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The NewReno Modification to TCP's Fast Recovery Algorithm

Approval announcement
Draft of message to be sent after approval:


From: The IESG <>
To: IETF-Announce <>
Cc: RFC Editor <>,
    tcpm mailing list <>,
    tcpm chair <>
Subject: Protocol Action: 'The NewReno Modification to TCP's Fast Recovery Algorithm' to Proposed Standard (draft-ietf-tcpm-rfc3782-bis-05.txt)

The IESG has approved the following document:
- 'The NewReno Modification to TCP's Fast Recovery Algorithm'
  (draft-ietf-tcpm-rfc3782-bis-05.txt) as a Proposed Standard

This document is the product of the TCP Maintenance and Minor Extensions
Working Group.

The IESG contact persons are Wesley Eddy and David Harrington.

A URL of this Internet Draft is:

Ballot Text

Technical Summary

From the abstract:

  RFC 5681 documents the following four intertwined TCP
  congestion control algorithms: slow start, congestion avoidance, fast
  retransmit, and fast recovery.  RFC 5681 explicitly allows
  certain modifications of these algorithms, including modifications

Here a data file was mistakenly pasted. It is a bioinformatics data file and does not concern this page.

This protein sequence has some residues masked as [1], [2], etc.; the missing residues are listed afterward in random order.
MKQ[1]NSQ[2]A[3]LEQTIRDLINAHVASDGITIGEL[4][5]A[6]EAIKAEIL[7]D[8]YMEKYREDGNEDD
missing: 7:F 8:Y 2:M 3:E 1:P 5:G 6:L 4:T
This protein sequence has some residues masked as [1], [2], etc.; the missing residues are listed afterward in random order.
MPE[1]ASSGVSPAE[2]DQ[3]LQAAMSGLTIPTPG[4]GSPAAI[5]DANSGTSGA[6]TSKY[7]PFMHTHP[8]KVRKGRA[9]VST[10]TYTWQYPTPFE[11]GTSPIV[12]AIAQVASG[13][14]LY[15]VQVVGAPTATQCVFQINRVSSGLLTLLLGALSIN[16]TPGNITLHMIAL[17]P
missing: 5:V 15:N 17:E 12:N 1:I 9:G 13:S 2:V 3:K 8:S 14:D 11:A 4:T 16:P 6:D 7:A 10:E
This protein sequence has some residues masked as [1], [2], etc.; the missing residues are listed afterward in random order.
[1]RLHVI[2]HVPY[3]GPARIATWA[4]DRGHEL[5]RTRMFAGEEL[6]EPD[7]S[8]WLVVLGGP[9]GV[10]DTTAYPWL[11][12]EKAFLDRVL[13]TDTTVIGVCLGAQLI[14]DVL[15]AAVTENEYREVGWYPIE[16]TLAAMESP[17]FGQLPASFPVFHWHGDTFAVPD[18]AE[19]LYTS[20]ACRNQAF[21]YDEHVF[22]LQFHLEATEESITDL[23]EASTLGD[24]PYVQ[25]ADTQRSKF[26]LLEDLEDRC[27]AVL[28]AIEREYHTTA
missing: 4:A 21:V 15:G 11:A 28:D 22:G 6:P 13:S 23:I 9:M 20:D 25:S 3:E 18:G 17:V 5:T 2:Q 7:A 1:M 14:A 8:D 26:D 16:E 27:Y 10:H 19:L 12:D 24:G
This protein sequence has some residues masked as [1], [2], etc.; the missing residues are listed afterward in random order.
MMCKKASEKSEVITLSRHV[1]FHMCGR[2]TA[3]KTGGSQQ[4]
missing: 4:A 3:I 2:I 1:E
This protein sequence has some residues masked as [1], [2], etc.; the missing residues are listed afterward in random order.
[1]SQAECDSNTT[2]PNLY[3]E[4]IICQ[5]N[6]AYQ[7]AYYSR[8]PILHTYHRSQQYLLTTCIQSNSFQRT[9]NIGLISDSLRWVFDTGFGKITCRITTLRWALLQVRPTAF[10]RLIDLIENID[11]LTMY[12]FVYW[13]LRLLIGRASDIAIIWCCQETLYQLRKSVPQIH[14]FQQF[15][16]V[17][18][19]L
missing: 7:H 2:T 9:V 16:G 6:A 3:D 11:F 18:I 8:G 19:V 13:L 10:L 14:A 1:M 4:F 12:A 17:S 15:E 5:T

that use the TCP Selective Acknowledgement (SACK) option (RFC 2883),
  and modifications that respond to "partial acknowledgments" (ACKs
  which cover new data, but not all the data outstanding when loss was
  detected) in the absence of SACK.  This document describes a specific
  algorithm for responding to partial acknowledgments, referred to as
  NewReno.  This response to partial acknowledgments was first proposed
  by Janey Hoe.  This document obsoletes RFC 3782.

Working Group Summary

Nothing exceptional occurred during the working group process for this

Document Quality

This document is an update to TCP NewReno, to address issues that
have been found with existing RFC 3782 implementations, of which
there are several.  In the Acknowledgments section:

  Many thanks to Anil Agarwal, Mark Allman, Armando Caro, Jeffrey Hsu,
  Vern Paxson, Kacheong Poon, Keyur Shah, and Bernie Volz for detailed
  feedback on this document or on its precursor, RFC 2582.  Jeffrey
  Hsu provided clarifications on the handling of the recover variable
  that were applied to RFC 3782 as errata, and now are in Section 8
  of this document.  Yoshifumi Nishida contributed a modification
  to the fast recovery algorithm to account for the case in which
  flightsize is 0 when the TCP sender leaves fast recovery, and the
  TCP receiver uses delayed acknowledgments.  Alexander Zimmermann
  provided several suggestions to improve the clarity of the document. 


David Borman ( is the document shepherd.  
Wes Eddy ( is the responsible AD.

RFC Editor Note